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Is Protocol Buffer for .NET gonna be lightweight/faster than Remoting(the SerializationFormat.Binary)? Will there be a first class support for it in language/framework terms? i.e. is it handled transparently like with Remoting/WebServices?

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up vote 36 down vote accepted

I very much doubt that it will ever have direct language support or even framework support - it's the kind of thing which is handled perfectly well with 3rd party libraries.

My own port of the Java code is explicit - you have to call methods to serialize/deserialize. (There are RPC stubs which will automatically serialize/deserialize, but no RPC implementation yet.)

Marc Gravell's project fits in very nicely with WCF though - as far as I'm aware, you just need to tell it (once) to use protocol buffers for serialization, and the rest is transparent.

In terms of speed, you should look at Marc Gravell's benchmark page. My code tends to be slightly faster than his, but both are much, much faster than the other serialization/deserialization options in the framework. It should be pointed out that protocol buffers are much more limited as well - they don't try to serialize arbitrary types, only the supported ones. We're going to try to support more of the common data types (decimal, DateTime etc) in a portable way (as their own protocol buffer messages) in future.

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Always nice to hear directly from the author ;) –  Joel Coehoorn Jan 24 '09 at 14:10
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Some performance and size metrics are on this page. I haven't got Jon's stats on there at the moment, just because the page is a little old (Jon: we must fix that!).

Re being transparent; protobuf-net can hook into WCF via the contract; note that it plays nicely with MTOM over basic-http too. This doesn't work with Silverlight, though, since Silverlight lacks the injection point. If you use svcutil, you also need to add an attribute to class (via a partial class).

Re BinaryFormatter (remoting); yes, this has full supprt; you can do this simply by a trivial ISerializable implementation (i.e. just call the Serializer method with the same args). If you use protogen to create your classes, then it can do it for you: you can enable this at the command line via arguments (it isn't enabled by default as BinaryFormatter doesn't work on all frameworks [CF, etc]).

Note that for very small objects (single instances, etc) on local remoting (IPC), the raw BinaryFormatter performance is actually better - but for non-trivial graphs or remote links (network remoting) protobuf-net can out-perform it pretty well.

I should also note that the protocol buffers wire format doesn't directly support inheritance; protobuf-net can spoof this (while retaining wire-compatibility), but like with XmlSerializer, you need to declare the sub-classes up-front.


Why are there two versions?

The joys of open source, I guess ;-p Jon and I have worked on joint projects before, and have discussed merging these two, but the fact is that they target two different scenarios:

  • dotnet-protobufs (Jon's) is a port of the existing java version. This means it has a very familiar API for anybody already using the java version, and it is built on typical java constructs (builder classes, immutable data classes, etc) - with a few C# twists.
  • protobuf-net (Marc's) is a ground-up re-implementation following the same binary format (indeed, a critical requirement is that you can interchange data between different formats), but using typical .NET idioms:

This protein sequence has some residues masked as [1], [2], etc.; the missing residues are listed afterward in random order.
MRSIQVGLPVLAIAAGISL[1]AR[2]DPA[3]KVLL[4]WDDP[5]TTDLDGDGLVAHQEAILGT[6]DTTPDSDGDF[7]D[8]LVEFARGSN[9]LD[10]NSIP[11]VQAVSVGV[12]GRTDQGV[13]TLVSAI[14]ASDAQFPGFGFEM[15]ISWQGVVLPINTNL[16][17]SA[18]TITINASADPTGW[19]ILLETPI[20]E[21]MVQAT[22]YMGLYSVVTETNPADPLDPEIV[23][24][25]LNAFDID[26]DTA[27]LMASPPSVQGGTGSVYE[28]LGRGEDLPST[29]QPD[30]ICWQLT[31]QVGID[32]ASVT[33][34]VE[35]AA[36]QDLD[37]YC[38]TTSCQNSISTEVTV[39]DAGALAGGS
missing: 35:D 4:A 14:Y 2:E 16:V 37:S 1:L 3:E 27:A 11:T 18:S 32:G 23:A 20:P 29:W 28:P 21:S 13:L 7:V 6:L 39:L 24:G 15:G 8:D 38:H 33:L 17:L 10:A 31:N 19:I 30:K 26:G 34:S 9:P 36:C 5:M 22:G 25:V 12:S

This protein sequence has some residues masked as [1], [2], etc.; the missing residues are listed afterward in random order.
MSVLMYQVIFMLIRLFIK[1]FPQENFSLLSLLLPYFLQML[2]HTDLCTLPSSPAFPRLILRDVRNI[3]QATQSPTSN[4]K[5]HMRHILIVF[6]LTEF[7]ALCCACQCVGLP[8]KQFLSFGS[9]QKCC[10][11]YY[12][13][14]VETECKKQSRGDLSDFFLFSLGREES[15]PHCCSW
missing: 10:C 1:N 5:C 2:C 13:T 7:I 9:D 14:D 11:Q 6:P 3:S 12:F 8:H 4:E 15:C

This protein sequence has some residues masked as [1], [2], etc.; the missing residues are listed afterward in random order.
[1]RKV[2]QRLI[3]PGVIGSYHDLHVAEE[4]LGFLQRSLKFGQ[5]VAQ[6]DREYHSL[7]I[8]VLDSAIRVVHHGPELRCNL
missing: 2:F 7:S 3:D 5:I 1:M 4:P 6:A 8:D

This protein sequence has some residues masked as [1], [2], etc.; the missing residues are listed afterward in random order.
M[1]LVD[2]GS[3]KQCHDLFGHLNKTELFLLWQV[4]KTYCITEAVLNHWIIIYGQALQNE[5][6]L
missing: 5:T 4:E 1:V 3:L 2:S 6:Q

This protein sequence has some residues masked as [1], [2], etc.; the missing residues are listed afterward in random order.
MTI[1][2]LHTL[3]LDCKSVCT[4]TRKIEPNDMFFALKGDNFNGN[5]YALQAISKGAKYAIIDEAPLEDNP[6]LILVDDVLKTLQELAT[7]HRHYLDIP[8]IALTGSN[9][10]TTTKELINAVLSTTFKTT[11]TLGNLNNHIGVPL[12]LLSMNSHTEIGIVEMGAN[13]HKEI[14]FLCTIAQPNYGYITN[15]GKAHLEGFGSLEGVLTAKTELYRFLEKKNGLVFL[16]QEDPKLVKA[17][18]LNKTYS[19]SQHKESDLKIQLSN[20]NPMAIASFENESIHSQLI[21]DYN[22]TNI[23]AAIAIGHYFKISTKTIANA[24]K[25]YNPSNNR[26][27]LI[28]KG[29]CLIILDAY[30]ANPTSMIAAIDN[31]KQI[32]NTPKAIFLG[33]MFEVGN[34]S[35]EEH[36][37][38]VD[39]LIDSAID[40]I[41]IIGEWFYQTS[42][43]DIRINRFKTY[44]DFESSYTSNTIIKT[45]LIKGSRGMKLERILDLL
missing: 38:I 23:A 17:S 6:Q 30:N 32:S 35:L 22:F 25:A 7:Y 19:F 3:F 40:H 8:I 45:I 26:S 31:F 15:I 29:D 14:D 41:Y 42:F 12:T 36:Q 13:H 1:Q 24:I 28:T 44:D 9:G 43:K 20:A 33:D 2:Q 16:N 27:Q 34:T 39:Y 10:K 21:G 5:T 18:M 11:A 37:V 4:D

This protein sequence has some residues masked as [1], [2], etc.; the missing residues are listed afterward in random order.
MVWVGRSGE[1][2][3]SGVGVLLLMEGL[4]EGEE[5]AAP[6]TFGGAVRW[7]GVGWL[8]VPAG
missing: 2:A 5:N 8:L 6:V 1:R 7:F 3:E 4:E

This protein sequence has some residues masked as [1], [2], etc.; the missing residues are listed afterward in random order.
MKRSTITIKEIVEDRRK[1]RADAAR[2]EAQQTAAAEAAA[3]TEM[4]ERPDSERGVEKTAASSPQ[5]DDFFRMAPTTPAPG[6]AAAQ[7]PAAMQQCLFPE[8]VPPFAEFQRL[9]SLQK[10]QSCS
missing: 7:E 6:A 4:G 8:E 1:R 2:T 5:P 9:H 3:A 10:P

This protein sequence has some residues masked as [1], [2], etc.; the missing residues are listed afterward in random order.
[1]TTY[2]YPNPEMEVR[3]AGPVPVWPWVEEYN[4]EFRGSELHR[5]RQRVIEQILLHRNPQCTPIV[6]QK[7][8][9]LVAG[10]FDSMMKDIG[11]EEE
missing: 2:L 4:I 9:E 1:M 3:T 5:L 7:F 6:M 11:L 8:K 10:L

• mutable data classes (no builders)
    • the serialization member specifics are expressed in attributes (comparable to XmlSerializer, DataContractSerializer, etc)

If you are working on java and .NET clients, Jon's is probably a good choice for the familiar API on both sides. If you are pure .NET, protobuf-net has advantages - the familiar .NET style API, but also:

  • you aren't forced to be contract-first (although you can, and a code-generator is supplied)
  • you can re-use your existing objects (in fact, [DataContract] and [XmlType] classes can often be used without any changes at all)
  • it has full support for inheritance (which it achieves on the wire by spoofing encapsulation) (possibly unique for a protocol buffers implementation? note that sub-classes have to be declared in advance)
  • it goes out of its way to plug into and exploit core .NET tools (BinaryFormatter, XmlSerializer, WCF, DataContractSerializer) - allowing it to work directly as a remoting engine. This would presumably be quite a big split from the main java trunk for Jon's port.

Re merging them; I think we'd both be open to it, but it seems unlikely you'd want both feature sets, since they target such different requirements.

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Always nice to hear directly from the author ;) –  Joel Coehoorn Jan 24 '09 at 14:12
    
Great work gus. But why are you working on two different libraries, I wonder? Why not join forces and merge into one project? Is it for competition? Licensing? Or some other reason I didn't think of? –  Hosam Aly Jan 25 '09 at 7:21
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@Marc, nice explanation. I really think you should include it on the project's website. –  Hosam Aly Jan 26 '09 at 6:43
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Congratulations Marc! May she be blessed, and may you be grateful for this gift. May she reach adulthood safe and sound, and be dutiful to her parents. I hope you haven't called her "Enigma"! :D –  Hosam Aly Jan 26 '09 at 17:49
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Cheers both - the name is less bizarre: "Rosie" –  Marc Gravell Jan 27 '09 at 14:29
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